ACHIEVEMENT, feature -

Elsie’s deadly example has island on the hop

Some of Thursday Island’s Deadly Runners.

Four years ago Elsie Seriat sparked a running revolution on tiny Thursday Island in the Torres Strait four that is still going strong.

Many of her aunts who hadn’t run since their school days were among the first to join her group, Deadly Runners.

The concept caught on and today a significant number of Thursday Island’s 2600 residents can be seen pounding its scenic Esplanade.

The island now even has a two-day, annual running festival held in October.

As demand for sportswear and joggers has increased, a dedicated sports shop opened has opened on the island.

“Before 2014 you would hardly see anyone, let alone an Indigenous person, out on the road exercising,” Ms Seriat says.

She was this week awarded a Medal of the Order of Australia in the Queen’s Birthday Honours list for her services to the Thursday Island community.

Ms Seriat says she was “obese and overweight” when she first joined marathon great Robert de Castella’s Indigenous Marathon Project in 2014 and tackled the New York Marathon.

The experience set her on a course that has changed her life.

“After I did the program in 2014, after I went back home, I wanted to give back to my community,” she says.

“For me it was like the Foundation has given me so much and I wanted to give back to the community what it had given me, and that’s what I did.

“I didn’t do it to get recognised. I just loved it and loved the ripple effect and the positive things that came out of it.”

Ms Seriat says as well as the health benefits and confidence runners gain, Deadly Runners is a great way for people to meet each other.

“It’s a good way of making new friends and networking,” she says. “We all live on a tiny island. I thought the running was the perfect way for people to meet.”

Two years ago Ms Seriat moved to Canberra to work for IMP’s parent body, the Indigenous Marathon Foundation, and handed the baton for Deadly Runners to others in the community, including her cousin Harold Matthew who last year became the first Indigenous Australian to run the London Marathon.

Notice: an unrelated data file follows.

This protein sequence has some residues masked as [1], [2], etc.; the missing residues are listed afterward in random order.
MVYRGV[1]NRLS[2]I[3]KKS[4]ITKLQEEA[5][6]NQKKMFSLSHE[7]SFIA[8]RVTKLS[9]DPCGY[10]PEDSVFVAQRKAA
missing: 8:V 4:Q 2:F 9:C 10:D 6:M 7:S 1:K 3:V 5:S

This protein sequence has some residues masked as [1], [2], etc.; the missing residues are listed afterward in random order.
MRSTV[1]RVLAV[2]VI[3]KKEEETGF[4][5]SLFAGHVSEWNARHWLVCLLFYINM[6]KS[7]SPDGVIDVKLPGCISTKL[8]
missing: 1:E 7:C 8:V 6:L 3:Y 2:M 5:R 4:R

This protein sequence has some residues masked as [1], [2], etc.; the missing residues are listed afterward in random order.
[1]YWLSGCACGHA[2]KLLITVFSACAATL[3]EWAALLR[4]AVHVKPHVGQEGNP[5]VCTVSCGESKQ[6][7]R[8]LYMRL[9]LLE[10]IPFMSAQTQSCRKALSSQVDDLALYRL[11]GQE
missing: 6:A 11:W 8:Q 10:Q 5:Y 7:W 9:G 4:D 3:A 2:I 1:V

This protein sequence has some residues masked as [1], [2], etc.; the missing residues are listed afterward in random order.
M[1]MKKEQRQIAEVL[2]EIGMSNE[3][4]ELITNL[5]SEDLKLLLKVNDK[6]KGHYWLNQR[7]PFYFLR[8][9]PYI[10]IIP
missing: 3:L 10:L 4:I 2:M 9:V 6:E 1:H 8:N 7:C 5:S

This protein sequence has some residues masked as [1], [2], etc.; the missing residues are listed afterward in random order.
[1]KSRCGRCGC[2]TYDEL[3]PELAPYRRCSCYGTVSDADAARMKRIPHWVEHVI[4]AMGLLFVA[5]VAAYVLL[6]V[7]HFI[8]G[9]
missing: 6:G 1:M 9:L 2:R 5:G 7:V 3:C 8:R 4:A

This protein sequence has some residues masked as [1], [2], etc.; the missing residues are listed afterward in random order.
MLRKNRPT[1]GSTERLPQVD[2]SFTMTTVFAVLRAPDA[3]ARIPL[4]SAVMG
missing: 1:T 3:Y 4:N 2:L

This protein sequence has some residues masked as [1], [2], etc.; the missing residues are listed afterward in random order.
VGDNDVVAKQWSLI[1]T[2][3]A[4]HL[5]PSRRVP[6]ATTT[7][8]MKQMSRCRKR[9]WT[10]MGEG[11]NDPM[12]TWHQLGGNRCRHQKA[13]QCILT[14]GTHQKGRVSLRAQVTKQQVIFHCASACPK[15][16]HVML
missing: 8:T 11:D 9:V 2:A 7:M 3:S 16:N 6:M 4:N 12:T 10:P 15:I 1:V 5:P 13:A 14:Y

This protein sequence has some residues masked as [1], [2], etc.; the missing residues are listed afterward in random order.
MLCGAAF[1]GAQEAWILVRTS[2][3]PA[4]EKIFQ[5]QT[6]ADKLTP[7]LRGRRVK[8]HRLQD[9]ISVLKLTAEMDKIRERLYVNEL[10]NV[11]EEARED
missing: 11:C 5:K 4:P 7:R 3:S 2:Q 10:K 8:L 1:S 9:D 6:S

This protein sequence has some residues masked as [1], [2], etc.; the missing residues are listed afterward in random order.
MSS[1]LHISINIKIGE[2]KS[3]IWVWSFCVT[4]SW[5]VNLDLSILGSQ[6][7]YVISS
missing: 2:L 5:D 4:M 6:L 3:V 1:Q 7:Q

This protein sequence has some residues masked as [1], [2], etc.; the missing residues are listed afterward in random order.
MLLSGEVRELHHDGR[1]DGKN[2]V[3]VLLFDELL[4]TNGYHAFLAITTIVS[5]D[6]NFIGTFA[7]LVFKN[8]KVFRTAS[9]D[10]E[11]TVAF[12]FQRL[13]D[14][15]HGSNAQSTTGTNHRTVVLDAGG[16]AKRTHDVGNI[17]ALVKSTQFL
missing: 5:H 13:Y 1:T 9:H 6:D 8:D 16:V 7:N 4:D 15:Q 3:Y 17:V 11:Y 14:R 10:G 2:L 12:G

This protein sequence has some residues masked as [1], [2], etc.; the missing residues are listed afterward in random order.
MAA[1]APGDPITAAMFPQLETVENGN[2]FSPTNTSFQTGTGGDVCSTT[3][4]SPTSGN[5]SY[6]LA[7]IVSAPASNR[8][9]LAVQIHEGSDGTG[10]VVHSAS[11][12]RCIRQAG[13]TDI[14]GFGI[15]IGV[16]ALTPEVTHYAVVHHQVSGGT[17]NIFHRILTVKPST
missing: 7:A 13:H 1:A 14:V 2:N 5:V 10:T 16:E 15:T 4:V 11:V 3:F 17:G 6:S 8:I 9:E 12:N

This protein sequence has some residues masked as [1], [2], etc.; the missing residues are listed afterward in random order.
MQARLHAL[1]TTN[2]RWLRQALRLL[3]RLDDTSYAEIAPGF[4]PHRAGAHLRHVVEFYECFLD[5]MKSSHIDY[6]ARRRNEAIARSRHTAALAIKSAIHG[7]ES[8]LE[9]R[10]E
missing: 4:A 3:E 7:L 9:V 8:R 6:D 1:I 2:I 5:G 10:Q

She says it gives her a sense of pride when she returns to her island home and sees all the people exercising.

Worthy winners

This year’s Queen’s Birthday Honours list recognised a range of people for their services to Indigenous Australia. They included:

  • Kathy Guthadjaka AM for contributions to education and cultural preservation in East Arnhem Land.
  • Rishelle Hume AM for significant service to the Indigenous community of WA through developing opportunities, promoting leadership and preserving culture.
  • Teresa Lewis AM for service to East Pilbara communities in WA, particularly women and children affected by domestic violence.
  • Gayangwa Lalara OAM, Nadia Lindop OAM, Beth Massey OAM and Andrea Mason OAM for their service in the Northern Territory.
  • Robert Miniter OAM for his service in WA.
  • Darryl Wright OAM for his service to the community in NSW, particularly in the areas of health and welfare and sport.

But the Queen’s Birthday long weekend on the east coast could be a thing of the past if the New South Wales Labor Opposition comes to government next year.

NSW Opposition leader Luke Foley said he would replace the Queens’s Birthday public holiday with a day celebrating Indigenous culture and history.

Wendy Caccetta


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